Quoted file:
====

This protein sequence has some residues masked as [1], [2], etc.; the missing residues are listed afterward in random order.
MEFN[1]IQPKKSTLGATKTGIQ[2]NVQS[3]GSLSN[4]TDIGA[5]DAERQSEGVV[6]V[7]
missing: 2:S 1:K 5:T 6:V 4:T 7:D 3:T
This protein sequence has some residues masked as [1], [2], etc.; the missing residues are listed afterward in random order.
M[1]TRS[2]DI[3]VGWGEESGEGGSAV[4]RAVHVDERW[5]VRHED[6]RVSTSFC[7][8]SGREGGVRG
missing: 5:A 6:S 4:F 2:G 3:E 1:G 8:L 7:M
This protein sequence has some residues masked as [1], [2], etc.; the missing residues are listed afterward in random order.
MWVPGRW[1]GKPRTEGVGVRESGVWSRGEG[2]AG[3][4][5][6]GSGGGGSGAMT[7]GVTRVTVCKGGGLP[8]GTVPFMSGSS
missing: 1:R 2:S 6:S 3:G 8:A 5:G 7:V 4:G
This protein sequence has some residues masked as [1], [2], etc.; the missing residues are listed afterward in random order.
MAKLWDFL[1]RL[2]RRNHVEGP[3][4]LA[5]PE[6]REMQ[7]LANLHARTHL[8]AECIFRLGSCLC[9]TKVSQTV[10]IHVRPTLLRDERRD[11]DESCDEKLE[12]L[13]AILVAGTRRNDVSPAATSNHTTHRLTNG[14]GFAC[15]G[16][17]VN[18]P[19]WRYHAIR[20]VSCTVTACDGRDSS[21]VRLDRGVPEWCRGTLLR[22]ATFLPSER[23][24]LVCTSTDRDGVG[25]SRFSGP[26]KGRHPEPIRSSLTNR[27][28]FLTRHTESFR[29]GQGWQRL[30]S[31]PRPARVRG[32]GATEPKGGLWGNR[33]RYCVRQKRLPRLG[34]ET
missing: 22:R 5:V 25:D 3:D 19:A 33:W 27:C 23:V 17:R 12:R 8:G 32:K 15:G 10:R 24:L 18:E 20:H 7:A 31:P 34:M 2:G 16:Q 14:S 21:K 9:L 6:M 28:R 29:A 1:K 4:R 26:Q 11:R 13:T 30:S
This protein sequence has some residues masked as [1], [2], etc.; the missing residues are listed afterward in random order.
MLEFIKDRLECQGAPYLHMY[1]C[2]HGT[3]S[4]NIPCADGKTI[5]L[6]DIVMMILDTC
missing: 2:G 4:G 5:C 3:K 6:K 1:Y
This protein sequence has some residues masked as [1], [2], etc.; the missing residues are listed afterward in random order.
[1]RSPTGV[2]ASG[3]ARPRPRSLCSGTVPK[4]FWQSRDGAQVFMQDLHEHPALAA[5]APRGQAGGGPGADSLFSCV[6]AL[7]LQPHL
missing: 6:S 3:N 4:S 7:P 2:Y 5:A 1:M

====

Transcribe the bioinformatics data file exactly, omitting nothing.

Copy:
This protein sequence has some residues masked as [1], [2], etc.; the missing residues are listed afterward in random order.
MEFN[1]IQPKKSTLGATKTGIQ[2]NVQS[3]GSLSN[4]TDIGA[5]DAERQSEGVV[6]V[7]
missing: 2:S 1:K 5:T 6:V 4:T 7:D 3:T
This protein sequence has some residues masked as [1], [2], etc.; the missing residues are listed afterward in random order.
M[1]TRS[2]DI[3]VGWGEESGEGGSAV[4]RAVHVDERW[5]VRHED[6]RVSTSFC[7][8]SGREGGVRG
missing: 5:A 6:S 4:F 2:G 3:E 1:G 8:L 7:M
This protein sequence has some residues masked as [1], [2], etc.; the missing residues are listed afterward in random order.
MWVPGRW[1]GKPRTEGVGVRESGVWSRGEG[2]AG[3][4][5][6]GSGGGGSGAMT[7]GVTRVTVCKGGGLP[8]GTVPFMSGSS
missing: 1:R 2:S 6:S 3:G 8:A 5:G 7:V 4:G
This protein sequence has some residues masked as [1], [2], etc.; the missing residues are listed afterward in random order.
MAKLWDFL[1]RL[2]RRNHVEGP[3][4]LA[5]PE[6]REMQ[7]LANLHARTHL[8]AECIFRLGSCLC[9]TKVSQTV[10]IHVRPTLLRDERRD[11]DESCDEKLE[12]L[13]AILVAGTRRNDVSPAATSNHTTHRLTNG[14]GFAC[15]G[16][17]VN[18]P[19]WRYHAIR[20]VSCTVTACDGRDSS[21]VRLDRGVPEWCRGTLLR[22]ATFLPSER[23][24]LVCTSTDRDGVG[25]SRFSGP[26]KGRHPEPIRSSLTNR[27][28]FLTRHTESFR[29]GQGWQRL[30]S[31]PRPARVRG[32]GATEPKGGLWGNR[33]RYCVRQKRLPRLG[34]ET
missing: 22:R 5:V 25:D 3:D 19:A 33:W 27:C 23:V 17:R 12:R 8:G 32:K 15:G 10:R 24:L 18:E 20:H 7:A 31:P 34:M 2:G 16:Q 14:S 21:K 9:L 6:M 28:R 29:A 1:K 4:R 26:Q 11:R 13:T 30:S
This protein sequence has some residues masked as [1], [2], etc.; the missing residues are listed afterward in random order.
MLEFIKDRLECQGAPYLHMY[1]C[2]HGT[3]S[4]NIPCADGKTI[5]L[6]DIVMMILDTC
missing: 2:G 4:G 5:C 3:K 6:K 1:Y
This protein sequence has some residues masked as [1], [2], etc.; the missing residues are listed afterward in random order.
[1]RSPTGV[2]ASG[3]ARPRPRSLCSGTVPK[4]FWQSRDGAQVFMQDLHEHPALAA[5]APRGQAGGGPGADSLFSCV[6]AL[7]LQPHL
missing: 6:S 3:N 4:S 7:P 2:Y 5:A 1:M